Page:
Metrics are a powerful way to manage a business, but also a narrow one. Arguably the concerns that are emerging over the impact of technology on our brains are because of the tech industry’s focus on narrow metrics. Hopefully in 2015 we will start to see this change.
In one sense slot machines are the archetype of successful design in the tech industry. Computerization has taken them from a distraction for little old ladies to the source of 85% of the gambling industry’s profits in North America. Technology has enabled these machines to precisely manipulate the odds, to eliminate the need to feed in coins and even to be so ergonomic in their design that people can sit at them for longer.
It’s a fascinating example of how much of today’s tech industry is really a psychology industry. Today’s slot machines are designed to optimize the amount of time a person plays. And they do this by allowing the user to bet on thousands of lines at a time, giving a steady (but random) drip feed of rewards – flashing lights, sounds and feedback that are actually more powerful than money at encouraging players to stay for longer.
Optimizing around key business metrics is what the tech industry does best. Whether its daily users, time with an app, or average revenue per user, all the tech giants have in some sense cracked the psychological code for users in their category. For Amazon it might be product recommendations, for Facebook it’s choosing which posts show up in the feed and for Candy Crush Saga its knowing what to offer for free, and what to charge for.
This psych-tech fusion is certainly powerful, certainly lucrative, but is it a good thing?
Firstly it’s a fine line between a product being “sticky” and it being addictive. Gambling is certainly addictive – and debate rages fiercely about whether technology can be considered addictive in the same way. Psychologically, the evidence seems to suggest that it can – brains respond equally strongly to in-game rewards as they do to pleasurable “real” stimuli.
Secondly there appear to be multiple negative psychological consequences to the use of successful tech products. We’ve seen studies showing reduced attention spans, memory problems, increases in distractibility, feelings of social isolation and mood swings. And while Google has certainly succeeded at making the world’s information more accessible, perhaps in so doing it has created a generation who are less curious and less inventive.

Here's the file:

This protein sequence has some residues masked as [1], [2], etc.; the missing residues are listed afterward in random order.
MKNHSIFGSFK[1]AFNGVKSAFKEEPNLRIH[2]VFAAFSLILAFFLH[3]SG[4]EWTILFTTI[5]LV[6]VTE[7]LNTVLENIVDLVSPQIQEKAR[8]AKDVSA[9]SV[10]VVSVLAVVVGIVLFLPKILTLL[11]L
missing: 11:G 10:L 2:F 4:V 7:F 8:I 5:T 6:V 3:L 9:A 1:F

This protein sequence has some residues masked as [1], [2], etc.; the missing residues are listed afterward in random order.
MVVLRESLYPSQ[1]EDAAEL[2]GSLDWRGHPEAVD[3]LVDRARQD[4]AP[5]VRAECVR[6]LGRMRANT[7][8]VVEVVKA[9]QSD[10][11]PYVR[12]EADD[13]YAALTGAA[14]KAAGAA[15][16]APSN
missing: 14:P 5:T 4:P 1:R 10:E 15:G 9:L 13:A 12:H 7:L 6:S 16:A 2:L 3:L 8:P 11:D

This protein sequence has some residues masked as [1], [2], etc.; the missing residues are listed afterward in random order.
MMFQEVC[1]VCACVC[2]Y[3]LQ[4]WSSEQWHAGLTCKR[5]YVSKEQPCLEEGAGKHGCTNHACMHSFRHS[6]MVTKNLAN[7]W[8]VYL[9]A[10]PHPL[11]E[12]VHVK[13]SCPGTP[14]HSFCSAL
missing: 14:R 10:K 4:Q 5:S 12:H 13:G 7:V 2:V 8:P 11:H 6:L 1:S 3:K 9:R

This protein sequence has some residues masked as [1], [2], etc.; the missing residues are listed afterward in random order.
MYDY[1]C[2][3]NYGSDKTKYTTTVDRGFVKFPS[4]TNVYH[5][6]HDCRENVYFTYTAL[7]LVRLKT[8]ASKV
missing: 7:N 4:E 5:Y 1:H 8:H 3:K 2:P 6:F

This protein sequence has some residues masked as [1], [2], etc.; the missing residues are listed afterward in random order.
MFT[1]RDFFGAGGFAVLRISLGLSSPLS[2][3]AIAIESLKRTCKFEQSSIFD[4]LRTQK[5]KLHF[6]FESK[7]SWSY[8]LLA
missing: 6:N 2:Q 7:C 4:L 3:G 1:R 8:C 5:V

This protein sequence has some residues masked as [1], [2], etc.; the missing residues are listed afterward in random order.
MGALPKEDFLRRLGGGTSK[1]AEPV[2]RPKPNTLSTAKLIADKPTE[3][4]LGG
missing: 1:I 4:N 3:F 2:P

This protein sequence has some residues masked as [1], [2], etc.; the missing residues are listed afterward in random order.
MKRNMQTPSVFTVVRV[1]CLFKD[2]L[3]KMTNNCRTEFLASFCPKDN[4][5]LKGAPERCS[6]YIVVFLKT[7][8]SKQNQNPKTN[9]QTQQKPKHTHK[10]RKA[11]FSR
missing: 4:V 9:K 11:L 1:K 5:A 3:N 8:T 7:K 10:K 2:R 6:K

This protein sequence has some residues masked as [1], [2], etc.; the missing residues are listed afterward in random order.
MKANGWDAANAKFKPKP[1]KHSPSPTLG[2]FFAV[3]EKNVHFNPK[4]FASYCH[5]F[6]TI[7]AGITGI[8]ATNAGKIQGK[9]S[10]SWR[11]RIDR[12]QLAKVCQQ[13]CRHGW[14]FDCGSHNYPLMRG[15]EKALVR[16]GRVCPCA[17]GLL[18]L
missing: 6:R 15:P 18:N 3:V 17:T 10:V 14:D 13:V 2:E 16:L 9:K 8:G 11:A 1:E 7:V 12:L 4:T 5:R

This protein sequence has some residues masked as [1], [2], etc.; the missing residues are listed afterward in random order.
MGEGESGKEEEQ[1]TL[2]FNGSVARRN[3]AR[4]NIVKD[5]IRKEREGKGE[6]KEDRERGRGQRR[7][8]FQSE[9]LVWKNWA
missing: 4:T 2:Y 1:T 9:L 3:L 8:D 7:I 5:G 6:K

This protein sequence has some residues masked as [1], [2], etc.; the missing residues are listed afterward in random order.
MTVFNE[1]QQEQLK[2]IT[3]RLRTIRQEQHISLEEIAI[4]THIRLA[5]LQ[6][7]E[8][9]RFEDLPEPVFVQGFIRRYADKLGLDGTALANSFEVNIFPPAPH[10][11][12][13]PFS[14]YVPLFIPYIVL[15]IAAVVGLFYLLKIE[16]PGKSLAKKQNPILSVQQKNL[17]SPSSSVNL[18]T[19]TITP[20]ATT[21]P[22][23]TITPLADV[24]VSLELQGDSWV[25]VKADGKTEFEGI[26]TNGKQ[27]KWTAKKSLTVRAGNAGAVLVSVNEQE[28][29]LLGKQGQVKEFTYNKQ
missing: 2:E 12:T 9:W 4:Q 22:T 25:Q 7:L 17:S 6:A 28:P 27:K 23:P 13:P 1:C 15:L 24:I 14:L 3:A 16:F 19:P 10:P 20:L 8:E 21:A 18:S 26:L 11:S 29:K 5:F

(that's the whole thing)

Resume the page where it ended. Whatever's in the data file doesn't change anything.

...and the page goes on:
And this is not just limited to consumer products. There is a rush to automate functions like flying airplanes, driving cars, diagnosing diseases and making business decisions but evidence is beginning to accumulate that doing so makes human errors more catastrophic, and creates as many problems as are solved (as well as eliminating meaningful jobs).
Finally there are the physical consequences – repetitive strain injuries, lack of exercise, poor eyesight.
Essentially this adds up to the age-old story that what you measure determines what you get. If all we measure is revenue, user numbers, and time spent using the technology, is it any wonder that we end up with something that resembles the virtual equivalent of addictive drugs?
Despite the “making the world a better place” rhetoric very few companies are trying to optimize their products for positive physical and psychological outcomes. But there are some signs that such a thing is possible. Headspace have made headlines this year by amassing 500K users for their mobile meditation app. Government bodies like Public Health England are working with Psychologists like Richard Wiseman to try to create technological fixes for lifestyle diseases.
Some things that it would be great to see in 2015 are: Facebook optimizing the newsfeed to help its users grow and develop, not just click. Amazon optimizing recommendations for user satisfaction, not just purchase. Brain-training that actually works. Services that allow people to better understand themselves, make better decisions, become happier.
Metrics and optimization can work wonders – maybe in this new year businesses can set better targets for their products and ensure that the successes of our era are seen as beneficial not just lucrative.
Jacob Wright is Head of Strategy at VisualDNA.